Prerequisites: None
Offered: As needed

ENV 324. Indigenous Perspectives From Latin America.3 Credits.

This course studies indigenous cultures of Latin America, from pre-Columbian times to the present, with a focus on their interactions as communities with nature. Students gain deeper insights into relations with the environment that come from indigenous perspectives, as well as cultivate intercultural skills that apply to contemporary cultural and environmental issues. Principal readings are indigenous texts, from the Maya book of creation known as the 'Popol Vuh' to the autobiographical reflections of Nobel Peace Laureate Rigoberta Menchú. The course is conducted in English.

Prerequisites: Take EN 102.
Offered: As needed

ENV 325. Environmental Toxicology.3 Credits.

Environmental Toxicology is an exciting field involving the application of toxicological principles to environmental problems associated with chemical, biological and physical poisons. We begin this course by establishing an understanding of toxin classification (target organ and mechanism of action); uptake, distribution, storage and elimination of toxicants; detoxification, biotransformation and biomagnification; and dose-response relationships. We then use this foundation to discuss biological testing, health and risk assessment, pollutant impact on environmental compartments (air, water, and soil), and remediation. Ultimately, we will investigate the ecotoxicological effects of chemical and physical disease-causing agents on wildlife and human health at the molecular level (biochemical pathways of metabolism and detoxification); the organismal level (target organs, behavioral effects); and the ecosystem level (nutrient cycling and ecosystem services).

Prerequisites: Take BIO 102 or BIO 151, and CHE 211
Offered: As needed

ENV 329. Environmental Sociology.3 Credits.

Nature connectedness contributes to our overall quality of life by enhancing our physical and mental well-being. Research has shown that connecting with nature can lead to increased happiness as well as the development of pro-environmental attitudes and advocacy for environmental justice. This course will begin with a two-day guided forest bathing experience that is intended to foster a deeper appreciation for the healing powers of nature, the cycle of life in the natural world and your place within it. Building upon this foundation of connectedness, the remainder of this course will explore our historical detachment from the natural world and its implications for both the environment and our personal well-being. Together we will explore cultural values and priorities that drive human behavior as well as the symbiotic relationship with nature: how we affect it, and it in turn, affects us. We will end the semester by exploring the role of social activism in abating environmental degradation and we will engage in additional field work that is targeted to preserving the natural world here in Connecticut.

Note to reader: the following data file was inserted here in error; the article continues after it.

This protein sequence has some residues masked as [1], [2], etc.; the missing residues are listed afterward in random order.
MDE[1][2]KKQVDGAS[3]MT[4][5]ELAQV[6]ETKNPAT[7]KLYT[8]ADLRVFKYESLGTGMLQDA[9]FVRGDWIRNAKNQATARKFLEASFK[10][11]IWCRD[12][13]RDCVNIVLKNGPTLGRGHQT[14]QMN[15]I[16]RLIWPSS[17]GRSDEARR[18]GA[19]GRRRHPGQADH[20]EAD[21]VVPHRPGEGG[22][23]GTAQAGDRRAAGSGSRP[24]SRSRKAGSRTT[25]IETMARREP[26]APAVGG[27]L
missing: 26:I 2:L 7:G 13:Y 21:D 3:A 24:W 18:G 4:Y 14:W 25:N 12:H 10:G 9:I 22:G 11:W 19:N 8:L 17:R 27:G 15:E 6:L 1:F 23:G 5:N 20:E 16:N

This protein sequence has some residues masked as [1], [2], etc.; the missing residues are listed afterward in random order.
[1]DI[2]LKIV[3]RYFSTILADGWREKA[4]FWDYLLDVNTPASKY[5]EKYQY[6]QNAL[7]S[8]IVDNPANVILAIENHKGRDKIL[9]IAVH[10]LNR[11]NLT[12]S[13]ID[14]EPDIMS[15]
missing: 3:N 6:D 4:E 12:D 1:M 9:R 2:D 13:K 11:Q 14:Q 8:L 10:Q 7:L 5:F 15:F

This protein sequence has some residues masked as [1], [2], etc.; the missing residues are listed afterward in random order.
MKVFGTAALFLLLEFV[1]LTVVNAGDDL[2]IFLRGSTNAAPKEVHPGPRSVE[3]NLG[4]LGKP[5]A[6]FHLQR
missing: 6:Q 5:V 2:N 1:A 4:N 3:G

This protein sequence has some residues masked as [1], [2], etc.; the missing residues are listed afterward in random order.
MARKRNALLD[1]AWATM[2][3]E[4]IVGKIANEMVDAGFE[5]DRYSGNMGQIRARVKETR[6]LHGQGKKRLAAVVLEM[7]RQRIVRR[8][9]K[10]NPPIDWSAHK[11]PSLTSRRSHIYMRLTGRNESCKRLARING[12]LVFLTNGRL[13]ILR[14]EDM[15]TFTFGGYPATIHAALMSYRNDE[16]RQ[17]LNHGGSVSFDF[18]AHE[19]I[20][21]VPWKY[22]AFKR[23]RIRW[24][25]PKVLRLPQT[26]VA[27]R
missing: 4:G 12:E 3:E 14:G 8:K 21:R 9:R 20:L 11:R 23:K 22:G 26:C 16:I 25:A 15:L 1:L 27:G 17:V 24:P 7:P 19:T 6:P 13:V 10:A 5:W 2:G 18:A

Prerequisites: Take ENV 101 or SO 101 or SO 225 or SO 244;
Offered: As needed

ENV 349. American Maritime History.3 Credits.

This course examines America's historic activities on the world's oceans, and on the bays, rivers and Great Lakes that are within its national boundaries. Students consider the economic, cultural, political and naval uses of these bodies of water from the 16th century to the present. Within this broad framework, this course considers how Americans used marine and freshwater environments to conduct trade, build communities, engage in war and diplomacy, use nature's bounty and participate in recreational activities. These themes illuminate the value Americans placed on maritime affairs, and provide insight into the American mariner's world, the American maritime community alongshore and the rippling effects of maritime activity throughout wider American society.

Prerequisites: Take one 200-level history course.
Offered: Every other year, All

ENV 350. Environmental Studies Practicum.1-4 Credits.

Environmental issues pose some of the greatest concerns facing our planet. Problems like global warming, acid rain, urban sprawl, air and water pollution, loss of biodiversity and deforestation affect all our communities. Students will study sustainability and environmental science/policy in the US or abroad, in an immersive experience where they will meet and learn from individuals from across the country and around the world. Students will explore humanity's complex relationship with the environment and will deepen their knowledge of distinct cultures and environmental issues while arming themselves with tools for tackling unique challenges in various environments.